The NFU is calling for more resources to tackle rural crime in the South East after a survey revealed the serious impact it is having on farming families and farm businesses.
Hundreds of members from across the region took part in the NFU’s rural crime survey, with the most common crimes suffered including fly tipping, theft, burglary and hare coursing. And farmers and growers from the South East (59%) were most likely to have experienced more than one crime during 2020.
On average, farmers surveyed have invested £3,994 on crime prevention measures over the past five years. But this figure was highest in the South East where an average of £6,358 was invested.
The survey was conducted by the NFU’s research team to help assess the level of rural crime, ahead of the Police and Crime Commissioner elections on 6 May.
NFU South East Regional Director William White said: “The prevention and deterrence of rural crime must be a priority for future police and crime commissioners, as we’re explaining when we meet them in the run up to the PCC elections on 6 May. NFU’s rural crime survey shows that the region’s farmers and growers experience the adverse impacts of rural crime on a perennial basis, including serious, acquisitive organised crime such as the theft of high value machinery and GPS kits. The most common types of rural crime are fly-tipping, trespass, theft and burglary, and the cumulative impacts of these on our members makes running a farm business very difficult.
“We also know from our own experience that livestock worrying – dog attacks on sheep and cattle – is a huge problem and legislative change, with tougher penalties, cannot come quickly enough.”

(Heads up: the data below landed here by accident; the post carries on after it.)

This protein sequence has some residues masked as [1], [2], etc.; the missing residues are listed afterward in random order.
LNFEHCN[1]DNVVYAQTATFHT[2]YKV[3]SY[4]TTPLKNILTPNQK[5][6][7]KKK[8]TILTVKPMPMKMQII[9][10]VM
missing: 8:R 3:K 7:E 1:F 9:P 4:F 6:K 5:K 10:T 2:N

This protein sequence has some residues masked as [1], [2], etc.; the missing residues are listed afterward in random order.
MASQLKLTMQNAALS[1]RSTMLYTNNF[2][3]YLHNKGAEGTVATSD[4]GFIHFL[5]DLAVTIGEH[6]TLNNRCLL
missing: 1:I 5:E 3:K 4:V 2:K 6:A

NFU South East has already held a number of virtual meetings with prospective police and crime commissioners to highlight these issues and more are in the pipeline. The NFU is hoping that future PCCs make the prevention and deterrence of rural crime a fundamental element of their police and crime plans for policing and community safety in their areas.
The NFU’s rural crime survey showed 31% of all farmers nationwide experienced at least one crime during 2020. Crime victims across the country were most likely to report at least one instance of the following: fly-tipping, trespass, theft and burglary. In the region, the picture is similar.
• Fly-tipping – in the South East, 49% of crime victims reported at least one instance
• Trespass - in the South East, 44% of crime victims reported at least one instance
• Theft of all types - 39% of crime victims reported at least one instance with the most common types of items targeted being tools / equipment and vehicles / machinery